GGG 12.4% 10.0¢ greenland minerals limited

the future

  1. 599 Posts.
    Dear GGG holders.

    For those who have not read the article by Amanda Ellis "Vote for a brighter future" i advise you strongly to read it.

    My feet are planted on solid ground. Some interesting points of the article are:

    - Greenland Minerals projects general manager Dr John Mair saidthe Danes’ surrender of all mineral rights presented an opportunity for Greenland to build a future based on natural resource development
    - “Greenland has shown a huge willingness to move towards a mining-based economy,” Mair said.
    - Mining would enable the nation to use royalties to fund greater independence and fuel growth of an economy now reliant on fishing and other small internal industries
    - The Kvanefjeld deposit contains an inferred resource of 100,960 tonnes of yellowcake, in addition to an inferred resource of 2.59 million tonnes of rare earth oxides and 2.21Mt villiaumite (sodium fluoride), with scope for substantial increases.
    - “The Greenlandic parliament has declared in-principle support for the mining of uranium produced as a by-product of other metals projects,” McIllree said
    - Allowing by-product production will mean that when uranium is found while mining other metals, it too can be mined, rather than be treated and neutralised onsite.
    - “What we’ve argued is we’re not there to mine or look specifically for uranium. We’ve actually identified a very large deposit of rare earth metals, metals of increasing strategic importance, and within that deposit is a coincidental uranium resource, because it occurs in a broader
    - Once the junior company makes the step to producer, a relaxation of the ban would enable it to apply for a licence to mine the uranium it finds while mining rare earth elements at the surface and naturally occurring sodium at water table level. uranium province,” McIllree said.
    - Rare earth oxides represent more than 70% of the economic value of minerals at the site. Uranium follows this at close to 25% and sodium fluoride at 5%.
    - The size of the global rare earth market in 2008 was estimated at 132,500t with an estimated value of $A1.75 billion, and is forecast to approach 200,000t by 2013.
    - Rare earths are becoming increasingly valuable as demand
    grows for products such as hybrid cars, plasma screens and other technology-based consumables.
    - Consumption is expanding at a rate of 8-13% per year, but world supply is becoming inadequate as demand increases and China restricts exports to supply local industries.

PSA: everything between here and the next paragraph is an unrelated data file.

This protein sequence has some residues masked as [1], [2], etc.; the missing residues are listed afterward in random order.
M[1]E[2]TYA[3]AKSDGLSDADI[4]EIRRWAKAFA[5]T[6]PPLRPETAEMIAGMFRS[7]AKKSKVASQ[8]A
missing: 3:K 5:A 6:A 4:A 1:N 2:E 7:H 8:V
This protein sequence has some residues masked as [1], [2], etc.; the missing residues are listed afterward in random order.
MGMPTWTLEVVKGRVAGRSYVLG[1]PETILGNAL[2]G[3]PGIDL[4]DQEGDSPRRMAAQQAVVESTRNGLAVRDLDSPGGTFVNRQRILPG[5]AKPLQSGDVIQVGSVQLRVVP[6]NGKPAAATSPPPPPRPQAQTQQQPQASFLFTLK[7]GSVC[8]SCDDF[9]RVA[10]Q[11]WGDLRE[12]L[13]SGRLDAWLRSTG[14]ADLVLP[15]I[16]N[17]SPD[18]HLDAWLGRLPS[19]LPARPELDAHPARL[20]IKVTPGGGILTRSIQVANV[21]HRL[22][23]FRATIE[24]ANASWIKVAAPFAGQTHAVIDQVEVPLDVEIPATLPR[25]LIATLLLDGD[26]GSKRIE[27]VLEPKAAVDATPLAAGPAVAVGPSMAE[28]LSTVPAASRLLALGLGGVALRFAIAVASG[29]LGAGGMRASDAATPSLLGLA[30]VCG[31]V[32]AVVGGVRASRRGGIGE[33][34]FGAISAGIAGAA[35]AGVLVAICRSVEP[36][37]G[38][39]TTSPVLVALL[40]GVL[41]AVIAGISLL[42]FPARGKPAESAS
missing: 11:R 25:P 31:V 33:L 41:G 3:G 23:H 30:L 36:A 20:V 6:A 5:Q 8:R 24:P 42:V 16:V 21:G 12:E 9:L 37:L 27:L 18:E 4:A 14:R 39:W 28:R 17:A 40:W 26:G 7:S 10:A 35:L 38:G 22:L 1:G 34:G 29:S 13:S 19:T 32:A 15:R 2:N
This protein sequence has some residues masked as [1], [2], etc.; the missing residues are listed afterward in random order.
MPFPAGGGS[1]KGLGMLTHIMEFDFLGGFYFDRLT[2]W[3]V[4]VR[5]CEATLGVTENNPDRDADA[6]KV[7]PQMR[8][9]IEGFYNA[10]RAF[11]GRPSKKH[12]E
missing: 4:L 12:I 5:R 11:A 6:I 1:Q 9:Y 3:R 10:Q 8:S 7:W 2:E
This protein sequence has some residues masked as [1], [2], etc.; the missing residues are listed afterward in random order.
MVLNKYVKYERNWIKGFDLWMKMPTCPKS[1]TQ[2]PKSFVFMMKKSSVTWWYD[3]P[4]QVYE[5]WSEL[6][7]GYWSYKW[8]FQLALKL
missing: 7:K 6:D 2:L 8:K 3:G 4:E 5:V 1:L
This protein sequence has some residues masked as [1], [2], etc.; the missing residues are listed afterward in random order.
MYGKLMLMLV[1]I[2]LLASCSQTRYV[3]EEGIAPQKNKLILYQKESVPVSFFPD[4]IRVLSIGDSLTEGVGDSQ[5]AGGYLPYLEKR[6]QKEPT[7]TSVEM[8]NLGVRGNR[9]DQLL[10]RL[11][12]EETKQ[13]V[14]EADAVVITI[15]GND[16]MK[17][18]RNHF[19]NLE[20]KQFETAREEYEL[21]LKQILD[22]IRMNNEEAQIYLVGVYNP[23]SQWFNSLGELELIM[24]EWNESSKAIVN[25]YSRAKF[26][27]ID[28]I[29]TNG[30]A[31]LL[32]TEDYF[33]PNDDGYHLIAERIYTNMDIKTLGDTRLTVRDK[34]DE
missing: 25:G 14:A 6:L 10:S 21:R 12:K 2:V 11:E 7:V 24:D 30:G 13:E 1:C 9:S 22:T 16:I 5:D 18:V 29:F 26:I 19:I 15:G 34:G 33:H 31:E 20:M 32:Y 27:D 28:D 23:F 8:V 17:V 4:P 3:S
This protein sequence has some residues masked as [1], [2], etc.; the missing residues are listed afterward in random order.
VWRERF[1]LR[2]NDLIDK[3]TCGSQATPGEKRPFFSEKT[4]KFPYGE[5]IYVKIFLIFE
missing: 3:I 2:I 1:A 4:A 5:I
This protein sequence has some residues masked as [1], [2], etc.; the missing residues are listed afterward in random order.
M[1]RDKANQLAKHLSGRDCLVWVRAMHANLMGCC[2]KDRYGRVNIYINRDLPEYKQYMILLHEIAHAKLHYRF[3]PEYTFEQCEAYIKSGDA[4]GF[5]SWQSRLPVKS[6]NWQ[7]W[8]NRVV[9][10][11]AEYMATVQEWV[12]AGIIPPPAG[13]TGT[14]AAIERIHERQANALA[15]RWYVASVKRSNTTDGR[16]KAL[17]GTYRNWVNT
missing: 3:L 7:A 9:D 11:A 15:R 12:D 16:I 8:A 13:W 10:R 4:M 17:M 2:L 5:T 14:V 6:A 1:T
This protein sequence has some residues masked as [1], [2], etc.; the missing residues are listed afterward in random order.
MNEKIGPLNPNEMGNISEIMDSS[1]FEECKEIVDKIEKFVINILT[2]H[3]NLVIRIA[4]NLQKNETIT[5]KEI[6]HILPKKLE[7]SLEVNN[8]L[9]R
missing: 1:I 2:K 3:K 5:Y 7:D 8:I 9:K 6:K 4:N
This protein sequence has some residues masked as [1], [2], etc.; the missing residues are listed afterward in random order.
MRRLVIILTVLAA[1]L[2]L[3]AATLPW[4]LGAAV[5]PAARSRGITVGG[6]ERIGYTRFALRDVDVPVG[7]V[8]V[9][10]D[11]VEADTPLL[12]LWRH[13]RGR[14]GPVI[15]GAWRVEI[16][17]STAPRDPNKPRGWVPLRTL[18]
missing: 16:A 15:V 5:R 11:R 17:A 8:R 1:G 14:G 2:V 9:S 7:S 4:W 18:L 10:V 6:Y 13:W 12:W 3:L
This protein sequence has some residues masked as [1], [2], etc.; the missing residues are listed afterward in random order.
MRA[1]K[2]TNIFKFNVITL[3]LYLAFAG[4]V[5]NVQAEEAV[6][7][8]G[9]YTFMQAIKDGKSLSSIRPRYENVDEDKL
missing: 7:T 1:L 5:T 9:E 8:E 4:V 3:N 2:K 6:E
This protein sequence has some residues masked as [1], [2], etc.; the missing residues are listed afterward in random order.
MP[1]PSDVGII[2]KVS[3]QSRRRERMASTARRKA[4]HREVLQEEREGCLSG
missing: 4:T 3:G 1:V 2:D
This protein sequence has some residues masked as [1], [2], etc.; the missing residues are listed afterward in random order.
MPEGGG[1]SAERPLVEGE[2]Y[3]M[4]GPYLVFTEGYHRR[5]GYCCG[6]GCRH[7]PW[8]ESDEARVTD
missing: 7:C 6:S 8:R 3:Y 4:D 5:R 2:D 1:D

Please read the rest of the article found on this link:


    From my research i understand that GGG can mine Rare Earths (70%) solely even if the Uranium mining as a by product is not allowed. We are sitting on a resource JORC compliant (and increasing) where the worlds demand for it is outperforming supply. Thus base on demand and supply factors will mean that prices will have to grow with it.

    The world is turning into cleaner energy, carbon credits are around, global warming are scaring people, solar panels demand is picking up, ipods are selling like hot cakes and the world is reverting to different ways moving about through electric cars. These are all products that require Rare Earth elements.

    Over time i believe there will be a change of human behaviour, a change of what we use that are environmentally friendlier and cohesive with products that Rare Earths will provide for i.e. Lanthanum for rechargeable batteries and a catalyst to increase efficiencies in oil refining, or Cerium is used in modern catalytic converters and neodymium makes the world’s strongest magnets which are utilised in hybrid cars.

    Change is happening, old school thinking is slowly eroding. However perhaps some countries are slower than the others. Environmental issues will always be a problem, however with improved sustainability studies and environmental replantation after mining etc there are means and ways to get through every problem for there are always solutions or alternatives.

    Uranium is the energy of the future; Rare Earths are the resource element that be of high demand in the future. The economics are good, politics are a headache but i don't believe in the long run can never stand the tide of universal change.

    I hold, prices now are irrelevant. Have to go long term with this one. Along with stocks like CNX (UCG), another stock that will ride the new wave of change, and of the future… Just my thoughts…

    All the best to all holders

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